20. Dobkin, P. L., Tremblay, R. E., Masse, L. C., & Vitaro, F. (1995). Individual and peer characteristics in predicting boys' early onset of substance abuse: a seven-year longitudinal study. Child Development, 66, 1198–1214.PubMedCrossRefGoogle Scholar
  21. Duckworth, A. L., & Seligman, M. E. P. (2005). Self-discipline outdoes IQ in predicting academic performance of adolescents. Psychological Science, 16, 939–944.PubMedCrossRefGoogle Scholar
  22. Duckworth, A., & Seligman, M. (2006). Self-discipline gives girls the edge: gender in self-discipline, grades, and achievement test scores. Journal of Educational Psychology, 98, 198–208.CrossRefGoogle Scholar
  23. Duncan, G. J., Dowsett, C. J., Claessens, A., Magnuson, K., Huston, A. C., Klebanov, P., et al. (2007). School readiness and later achievement. Developmental Psychology, 43, 1428–1446.PubMedCrossRefGoogle Scholar
  24. Dunn, L. M., Thériault-Whalen, C. M., & Dunn, L. M. (Eds.). (1993). Peabody picture vocabulary test-revised: French adaptation. Toronto: Psycan.Google Scholar
  25. Entwisle, D. R., Alexander, K. L., & Olson, L. S. (2005). First grade and educational attainment by age 22: a new story 1. American Journal of Sociology, 110, 1458–1502.CrossRefGoogle Scholar
  26. Farkas, G. (2003). Cognitive and noncognitive traits and behaviors in stratification processes. Annual Review of Sociology, 29, 541–562.CrossRefGoogle Scholar
  27. Feshbach, N., & Feshbach, S. (1987). Affective processes and academic achievement. Child Development, 58, 1335–1347.PubMedCrossRefGoogle Scholar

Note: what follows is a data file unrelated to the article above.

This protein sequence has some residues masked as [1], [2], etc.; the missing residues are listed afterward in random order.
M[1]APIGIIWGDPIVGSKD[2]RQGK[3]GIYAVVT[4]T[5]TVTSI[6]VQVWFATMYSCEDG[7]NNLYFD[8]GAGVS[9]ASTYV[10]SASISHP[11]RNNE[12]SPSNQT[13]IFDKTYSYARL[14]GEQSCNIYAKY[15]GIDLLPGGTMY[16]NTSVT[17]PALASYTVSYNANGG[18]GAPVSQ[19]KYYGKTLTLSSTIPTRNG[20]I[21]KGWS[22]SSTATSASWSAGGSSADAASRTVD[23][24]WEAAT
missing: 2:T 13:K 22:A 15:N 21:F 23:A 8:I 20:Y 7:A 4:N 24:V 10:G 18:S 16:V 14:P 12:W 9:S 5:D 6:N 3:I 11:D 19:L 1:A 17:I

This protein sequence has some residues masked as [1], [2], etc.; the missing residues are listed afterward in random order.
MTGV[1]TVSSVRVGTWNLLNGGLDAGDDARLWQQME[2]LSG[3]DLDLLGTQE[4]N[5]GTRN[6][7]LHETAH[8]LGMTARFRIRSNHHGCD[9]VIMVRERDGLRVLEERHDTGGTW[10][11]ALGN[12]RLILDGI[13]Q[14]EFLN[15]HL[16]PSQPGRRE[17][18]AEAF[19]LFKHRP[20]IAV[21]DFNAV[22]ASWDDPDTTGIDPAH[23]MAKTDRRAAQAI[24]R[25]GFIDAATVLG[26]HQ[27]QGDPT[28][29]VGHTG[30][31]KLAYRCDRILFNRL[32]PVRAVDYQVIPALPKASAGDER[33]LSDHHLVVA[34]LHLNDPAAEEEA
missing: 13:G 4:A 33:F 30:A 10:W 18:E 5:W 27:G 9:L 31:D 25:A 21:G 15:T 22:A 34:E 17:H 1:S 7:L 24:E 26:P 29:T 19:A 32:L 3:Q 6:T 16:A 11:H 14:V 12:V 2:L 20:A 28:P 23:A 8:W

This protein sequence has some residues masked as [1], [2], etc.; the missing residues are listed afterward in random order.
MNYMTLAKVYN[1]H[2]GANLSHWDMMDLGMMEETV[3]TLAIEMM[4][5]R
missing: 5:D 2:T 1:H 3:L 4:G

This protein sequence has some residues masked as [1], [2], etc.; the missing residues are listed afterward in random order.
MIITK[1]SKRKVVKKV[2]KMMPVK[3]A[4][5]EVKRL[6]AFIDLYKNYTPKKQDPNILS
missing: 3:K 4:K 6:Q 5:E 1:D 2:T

28. Fredricks, J. A., Blumenfeld, P. C., & Paris, A. H. (2004). School engagement: potential of the concept, state of the evidence. Review of Educational Research, 74, 59.CrossRefGoogle Scholar
  29. Greenfield Spira, E., & Fischel, J. E. (2005). The impact of preschool inattention, hyperactivity, and impulsivity on social and academic development: a review. Journal of Child Psychology and Psychiatry, 46, 755–773.CrossRefGoogle Scholar
  30. Heckman, J. J. (2006). Skill formation and the economics of investing in disadvantaged children. Science, 312, 1900–1902.PubMedCrossRefGoogle Scholar
  31. High, P. C., & the Committee on Early Childhood, Adoption, and Dependant Care and Council on School Health. (2008). School readiness. Pediatrics, 121, 1008–1015.CrossRefGoogle Scholar
  32. Jestor, J. M., Nigg, J. T., Buu, A., Puttler, L. I., Glass, J. M., Heitzeg, M. M., et al. (2008). Trajectories of childhood aggression and inattention/hyperactivity: differential effects on substance abuse in adolescence. Journal of the American Academy of Child and Adolescent Psychiatry, 47, 1–8.Google Scholar
  33. Jones, B., Nagin, D., & Roeder, K. (2001). A SAS procedure based on mixture models for estimating developmental trajectories. Sociological Methods and Research, 29, 374–393.CrossRefGoogle Scholar
  34. Kochanska, G., Murray, K., & Harlan, E. (2000). Effortful control in early childhood: continuity and change, antecedents, and implications for social development. Developmental Psychology, 36, 220–232.PubMedCrossRefGoogle Scholar